If you would like to sponsor a Wheelin' Sportsmen National Wild Turkey Federation outing, you can call (800) THE-NWTF. If you would like to participate in a local event, call Richard Roberts at (318) 742-6344.

    To learn more about the organization visit

    [This message was edited by Max on Nov 25, 2002 at 12:23 AM.]

    Disabled hunters head for the woods

    Disabled hunters head for the woods


    By: Paul Sloca, The Associated Press

    JEFFERSON CITY, Mo. -- Like thousands of others in Missouri, Chris Richey headed to the fields and woods this weekend to hunt deer. The 17-year-old LaMonte high school student planned on getting up early to stake out a spot, hoping for a repeat of his success of last year.

    His enthusiasm is like that of most hunters, although his circumstances are different. Richey has spina bifida, a spinal ailment that he's had since birth that results in partial paralysis. Richey hunts from a wheelchair.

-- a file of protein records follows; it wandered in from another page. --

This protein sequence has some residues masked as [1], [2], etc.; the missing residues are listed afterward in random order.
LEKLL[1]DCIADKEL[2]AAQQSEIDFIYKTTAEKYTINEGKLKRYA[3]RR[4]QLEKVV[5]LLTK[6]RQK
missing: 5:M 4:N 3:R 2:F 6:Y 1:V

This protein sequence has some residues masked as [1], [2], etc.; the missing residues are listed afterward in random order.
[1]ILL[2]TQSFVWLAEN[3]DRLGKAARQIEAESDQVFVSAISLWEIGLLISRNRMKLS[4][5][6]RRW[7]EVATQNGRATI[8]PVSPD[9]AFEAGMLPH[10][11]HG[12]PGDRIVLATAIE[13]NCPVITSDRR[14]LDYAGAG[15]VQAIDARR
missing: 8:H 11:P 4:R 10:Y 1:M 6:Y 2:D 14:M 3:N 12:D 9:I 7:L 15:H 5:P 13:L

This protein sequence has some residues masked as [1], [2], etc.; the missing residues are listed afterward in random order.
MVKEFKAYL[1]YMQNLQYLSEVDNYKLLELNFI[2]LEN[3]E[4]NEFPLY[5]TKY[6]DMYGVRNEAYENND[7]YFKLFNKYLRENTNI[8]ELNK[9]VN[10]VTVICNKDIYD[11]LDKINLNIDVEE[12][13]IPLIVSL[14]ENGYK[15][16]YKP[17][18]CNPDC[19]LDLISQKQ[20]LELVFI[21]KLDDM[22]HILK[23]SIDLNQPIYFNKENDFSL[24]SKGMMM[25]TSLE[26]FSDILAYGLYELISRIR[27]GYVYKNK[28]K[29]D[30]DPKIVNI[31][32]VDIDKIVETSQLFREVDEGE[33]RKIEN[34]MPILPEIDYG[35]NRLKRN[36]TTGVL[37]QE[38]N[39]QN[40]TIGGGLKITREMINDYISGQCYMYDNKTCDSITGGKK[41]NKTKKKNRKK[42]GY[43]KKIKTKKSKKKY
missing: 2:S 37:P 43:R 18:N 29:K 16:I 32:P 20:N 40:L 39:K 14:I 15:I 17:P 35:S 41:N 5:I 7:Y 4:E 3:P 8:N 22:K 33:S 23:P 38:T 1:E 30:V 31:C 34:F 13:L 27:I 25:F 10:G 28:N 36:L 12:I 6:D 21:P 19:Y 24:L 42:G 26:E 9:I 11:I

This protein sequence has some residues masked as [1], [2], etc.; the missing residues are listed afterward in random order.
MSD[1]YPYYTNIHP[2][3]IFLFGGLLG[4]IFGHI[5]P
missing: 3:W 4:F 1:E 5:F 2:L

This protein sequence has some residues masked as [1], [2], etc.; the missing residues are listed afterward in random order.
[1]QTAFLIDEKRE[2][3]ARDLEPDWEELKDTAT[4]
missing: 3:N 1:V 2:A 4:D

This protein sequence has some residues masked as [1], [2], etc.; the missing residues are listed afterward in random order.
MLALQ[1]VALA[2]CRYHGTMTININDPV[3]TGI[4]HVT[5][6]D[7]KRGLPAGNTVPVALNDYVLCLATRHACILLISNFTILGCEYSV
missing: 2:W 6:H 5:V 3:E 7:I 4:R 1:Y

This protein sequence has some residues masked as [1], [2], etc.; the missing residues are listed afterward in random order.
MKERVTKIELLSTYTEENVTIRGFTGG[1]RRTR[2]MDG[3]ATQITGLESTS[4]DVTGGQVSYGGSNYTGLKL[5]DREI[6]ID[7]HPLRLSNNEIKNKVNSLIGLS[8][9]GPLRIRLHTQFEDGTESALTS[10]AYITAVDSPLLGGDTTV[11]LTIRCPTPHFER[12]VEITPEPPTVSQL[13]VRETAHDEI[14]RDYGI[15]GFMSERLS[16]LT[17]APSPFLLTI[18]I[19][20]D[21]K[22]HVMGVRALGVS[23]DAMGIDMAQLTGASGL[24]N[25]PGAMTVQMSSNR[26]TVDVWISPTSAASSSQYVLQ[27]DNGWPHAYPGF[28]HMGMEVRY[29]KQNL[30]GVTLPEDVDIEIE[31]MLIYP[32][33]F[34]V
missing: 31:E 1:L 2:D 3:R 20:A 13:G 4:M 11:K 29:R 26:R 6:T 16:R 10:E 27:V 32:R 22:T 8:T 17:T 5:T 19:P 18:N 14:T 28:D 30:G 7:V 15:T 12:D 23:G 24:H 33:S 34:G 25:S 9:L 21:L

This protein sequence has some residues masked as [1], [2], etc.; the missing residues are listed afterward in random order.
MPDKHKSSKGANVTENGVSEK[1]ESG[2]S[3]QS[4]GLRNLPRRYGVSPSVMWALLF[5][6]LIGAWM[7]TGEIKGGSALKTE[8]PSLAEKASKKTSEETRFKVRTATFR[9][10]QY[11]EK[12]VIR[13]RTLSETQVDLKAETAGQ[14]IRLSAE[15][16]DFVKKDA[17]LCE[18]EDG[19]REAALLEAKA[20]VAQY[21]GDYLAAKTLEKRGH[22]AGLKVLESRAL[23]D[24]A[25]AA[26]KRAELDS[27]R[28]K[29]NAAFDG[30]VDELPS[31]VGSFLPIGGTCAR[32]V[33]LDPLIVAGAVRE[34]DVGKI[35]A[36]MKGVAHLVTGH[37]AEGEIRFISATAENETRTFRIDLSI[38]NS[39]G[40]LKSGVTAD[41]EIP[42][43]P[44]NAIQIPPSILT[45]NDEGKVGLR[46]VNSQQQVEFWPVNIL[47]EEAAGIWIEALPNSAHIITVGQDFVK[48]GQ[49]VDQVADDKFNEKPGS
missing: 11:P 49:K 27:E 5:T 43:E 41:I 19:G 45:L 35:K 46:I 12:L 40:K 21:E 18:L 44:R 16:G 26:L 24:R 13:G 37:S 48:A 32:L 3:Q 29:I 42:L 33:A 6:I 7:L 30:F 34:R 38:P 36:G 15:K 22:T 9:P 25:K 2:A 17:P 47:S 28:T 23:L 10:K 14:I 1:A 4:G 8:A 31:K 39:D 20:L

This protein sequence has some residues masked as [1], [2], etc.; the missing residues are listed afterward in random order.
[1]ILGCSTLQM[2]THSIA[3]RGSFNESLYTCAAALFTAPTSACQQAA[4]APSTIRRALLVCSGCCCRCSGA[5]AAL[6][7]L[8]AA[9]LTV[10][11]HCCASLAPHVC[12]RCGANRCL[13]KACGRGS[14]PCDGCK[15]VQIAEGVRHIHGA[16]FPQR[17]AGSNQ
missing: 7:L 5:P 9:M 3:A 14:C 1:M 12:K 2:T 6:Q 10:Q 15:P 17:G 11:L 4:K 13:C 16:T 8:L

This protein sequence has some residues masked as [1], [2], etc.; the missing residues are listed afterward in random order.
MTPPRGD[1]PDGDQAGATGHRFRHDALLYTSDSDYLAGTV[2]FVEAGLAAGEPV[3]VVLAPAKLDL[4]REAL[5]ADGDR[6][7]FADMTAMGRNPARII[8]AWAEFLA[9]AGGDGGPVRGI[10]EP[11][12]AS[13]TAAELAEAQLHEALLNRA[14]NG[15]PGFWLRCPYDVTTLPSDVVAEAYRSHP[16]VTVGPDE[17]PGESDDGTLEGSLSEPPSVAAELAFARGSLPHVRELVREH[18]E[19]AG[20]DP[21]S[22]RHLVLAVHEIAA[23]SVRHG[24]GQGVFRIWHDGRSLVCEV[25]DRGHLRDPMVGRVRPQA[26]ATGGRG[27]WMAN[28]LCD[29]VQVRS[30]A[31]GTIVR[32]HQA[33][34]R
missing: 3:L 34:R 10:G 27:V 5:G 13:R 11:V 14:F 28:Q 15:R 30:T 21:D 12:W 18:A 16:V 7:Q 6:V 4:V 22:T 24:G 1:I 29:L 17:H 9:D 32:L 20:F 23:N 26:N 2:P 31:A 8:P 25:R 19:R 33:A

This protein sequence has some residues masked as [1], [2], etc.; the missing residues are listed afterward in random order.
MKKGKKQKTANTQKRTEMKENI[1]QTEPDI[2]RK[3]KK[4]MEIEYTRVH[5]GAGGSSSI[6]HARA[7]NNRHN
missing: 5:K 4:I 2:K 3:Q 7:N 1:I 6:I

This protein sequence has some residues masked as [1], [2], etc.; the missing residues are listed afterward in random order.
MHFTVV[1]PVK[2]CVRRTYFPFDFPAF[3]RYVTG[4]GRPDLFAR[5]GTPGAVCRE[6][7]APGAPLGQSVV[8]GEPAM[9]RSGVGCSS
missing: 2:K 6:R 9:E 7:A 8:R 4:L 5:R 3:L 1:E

This weekend, Richey and 29 other disabled hunters hit the fields around Mark Twain Lake for a special deer hunt run by the U.S. Army Corps of Engineers.

    "I really like it,'' said Richey, who killed his first deer, a doe, last year. "I think it shows that people can do something if they want to. I don't feel like I'm limited.''

    The corps runs a handful of special hunts during the fall. The Mark Twain hunt coincides with the final weekend of the state's firearms deer hunting season.

    Shelly Howald, the corps' park ranger at Mark Twain Lake, said the first year of the program had just two hunters. That number steadily increased as more people became aware of the hunt.